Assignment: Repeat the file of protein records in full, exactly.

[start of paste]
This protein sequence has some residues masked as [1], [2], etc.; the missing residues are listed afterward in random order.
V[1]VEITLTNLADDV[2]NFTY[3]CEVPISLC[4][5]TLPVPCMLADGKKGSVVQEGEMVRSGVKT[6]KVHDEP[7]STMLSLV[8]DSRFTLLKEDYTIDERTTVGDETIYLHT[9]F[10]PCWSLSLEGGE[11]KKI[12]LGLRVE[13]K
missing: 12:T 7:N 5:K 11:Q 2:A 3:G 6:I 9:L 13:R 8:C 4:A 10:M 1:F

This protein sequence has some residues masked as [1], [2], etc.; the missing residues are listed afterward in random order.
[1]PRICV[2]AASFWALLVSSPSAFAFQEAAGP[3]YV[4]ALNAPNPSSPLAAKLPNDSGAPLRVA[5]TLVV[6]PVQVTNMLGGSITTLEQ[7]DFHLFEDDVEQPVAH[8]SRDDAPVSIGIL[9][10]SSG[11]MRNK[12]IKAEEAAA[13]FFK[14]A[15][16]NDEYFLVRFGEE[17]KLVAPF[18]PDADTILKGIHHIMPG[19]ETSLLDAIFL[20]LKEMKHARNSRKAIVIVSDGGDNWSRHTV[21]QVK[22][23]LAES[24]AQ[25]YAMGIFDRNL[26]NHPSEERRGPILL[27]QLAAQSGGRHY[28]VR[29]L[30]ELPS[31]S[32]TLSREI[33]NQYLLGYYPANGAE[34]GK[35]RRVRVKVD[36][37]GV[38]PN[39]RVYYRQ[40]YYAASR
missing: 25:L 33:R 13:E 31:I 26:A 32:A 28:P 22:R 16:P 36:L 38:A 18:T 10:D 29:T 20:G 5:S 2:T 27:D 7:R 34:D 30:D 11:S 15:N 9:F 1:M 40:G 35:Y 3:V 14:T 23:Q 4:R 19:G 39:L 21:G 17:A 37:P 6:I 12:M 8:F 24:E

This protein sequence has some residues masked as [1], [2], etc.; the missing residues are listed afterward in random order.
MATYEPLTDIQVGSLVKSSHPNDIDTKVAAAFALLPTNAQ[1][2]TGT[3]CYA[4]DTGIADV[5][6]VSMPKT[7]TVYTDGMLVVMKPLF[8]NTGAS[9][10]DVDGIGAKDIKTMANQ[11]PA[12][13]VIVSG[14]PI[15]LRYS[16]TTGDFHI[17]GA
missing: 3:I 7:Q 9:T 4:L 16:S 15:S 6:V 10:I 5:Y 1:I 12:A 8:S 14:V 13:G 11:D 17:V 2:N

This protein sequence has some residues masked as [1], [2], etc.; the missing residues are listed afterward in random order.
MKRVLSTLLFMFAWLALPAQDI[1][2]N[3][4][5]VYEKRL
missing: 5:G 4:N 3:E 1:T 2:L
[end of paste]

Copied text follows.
This protein sequence has some residues masked as [1], [2], etc.; the missing residues are listed afterward in random order.
V[1]VEITLTNLADDV[2]NFTY[3]CEVPISLC[4][5]TLPVPCMLADGKKGSVVQEGEMVRSGVKT[6]KVHDEP[7]STMLSLV[8]DSRFTLLKEDYTIDERTTVGDETIYLHT[9]F[10]PCWSLSLEGGE[11]KKI[12]LGLRVE[13]K
missing: 12:T 7:N 5:K 11:Q 2:A 3:G 6:I 9:L 13:R 8:C 4:A 10:M 1:F

This protein sequence has some residues masked as [1], [2], etc.; the missing residues are listed afterward in random order.
[1]PRICV[2]AASFWALLVSSPSAFAFQEAAGP[3]YV[4]ALNAPNPSSPLAAKLPNDSGAPLRVA[5]TLVV[6]PVQVTNMLGGSITTLEQ[7]DFHLFEDDVEQPVAH[8]SRDDAPVSIGIL[9][10]SSG[11]MRNK[12]IKAEEAAA[13]FFK[14]A[15][16]NDEYFLVRFGEE[17]KLVAPF[18]PDADTILKGIHHIMPG[19]ETSLLDAIFL[20]LKEMKHARNSRKAIVIVSDGGDNWSRHTV[21]QVK[22][23]LAES[24]AQ[25]YAMGIFDRNL[26]NHPSEERRGPILL[27]QLAAQSGGRHY[28]VR[29]L[30]ELPS[31]S[32]TLSREI[33]NQYLLGYYPANGAE[34]GK[35]RRVRVKVD[36][37]GV[38]PN[39]RVYYRQ[40]YYAASR
missing: 25:L 33:R 13:E 31:I 26:A 32:A 28:P 22:R 16:P 36:L 38:A 18:T 10:D 29:T 20:G 5:S 2:T 27:D 7:R 34:D 30:D 11:S 15:N 9:F 1:M 40:G 35:Y 3:V 14:T 23:Q 4:R 19:G 39:L 21:G 17:A 37:P 6:I 12:M 8:F 24:E

This protein sequence has some residues masked as [1], [2], etc.; the missing residues are listed afterward in random order.
MATYEPLTDIQVGSLVKSSHPNDIDTKVAAAFALLPTNAQ[1][2]TGT[3]CYA[4]DTGIADV[5][6]VSMPKT[7]TVYTDGMLVVMKPLF[8]NTGAS[9][10]DVDGIGAKDIKTMANQ[11]PA[12][13]VIVSG[14]PI[15]LRYS[16]TTGDFHI[17]GA
missing: 3:I 7:Q 9:T 4:L 16:S 15:S 6:V 10:I 5:Y 1:I 12:A 8:S 14:V 13:G 11:D 17:V 2:N

This protein sequence has some residues masked as [1], [2], etc.; the missing residues are listed afterward in random order.
MKRVLSTLLFMFAWLALPAQDI[1][2]N[3][4][5]VYEKRL
missing: 5:G 4:N 3:E 1:T 2:L